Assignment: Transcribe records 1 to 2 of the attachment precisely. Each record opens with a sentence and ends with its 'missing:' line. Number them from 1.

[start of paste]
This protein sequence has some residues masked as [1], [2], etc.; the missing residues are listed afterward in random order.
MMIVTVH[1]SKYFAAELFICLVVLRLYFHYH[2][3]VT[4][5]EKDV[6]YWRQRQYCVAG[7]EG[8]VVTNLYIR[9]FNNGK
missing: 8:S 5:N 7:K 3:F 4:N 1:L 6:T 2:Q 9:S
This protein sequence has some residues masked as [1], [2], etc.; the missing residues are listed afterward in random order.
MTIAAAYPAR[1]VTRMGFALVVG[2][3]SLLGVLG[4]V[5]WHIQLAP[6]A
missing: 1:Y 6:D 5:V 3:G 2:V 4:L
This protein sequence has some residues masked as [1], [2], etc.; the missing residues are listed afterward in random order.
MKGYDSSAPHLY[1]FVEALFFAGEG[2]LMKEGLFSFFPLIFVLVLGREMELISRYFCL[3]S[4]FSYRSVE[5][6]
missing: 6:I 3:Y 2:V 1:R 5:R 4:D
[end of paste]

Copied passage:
This protein sequence has some residues masked as [1], [2], etc.; the missing residues are listed afterward in random order.
MMIVTVH[1]SKYFAAELFICLVVLRLYFHYH[2][3]VT[4][5]EKDV[6]YWRQRQYCVAG[7]EG[8]VVTNLYIR[9]FNNGK
missing: 8:S 5:N 7:K 3:F 4:N 1:L 6:T 2:Q 9:S
This protein sequence has some residues masked as [1], [2], etc.; the missing residues are listed afterward in random order.
MTIAAAYPAR[1]VTRMGFALVVG[2][3]SLLGVLG[4]V[5]WHIQLAP[6]A
missing: 1:Y 6:D 5:V 3:G 2:V 4:L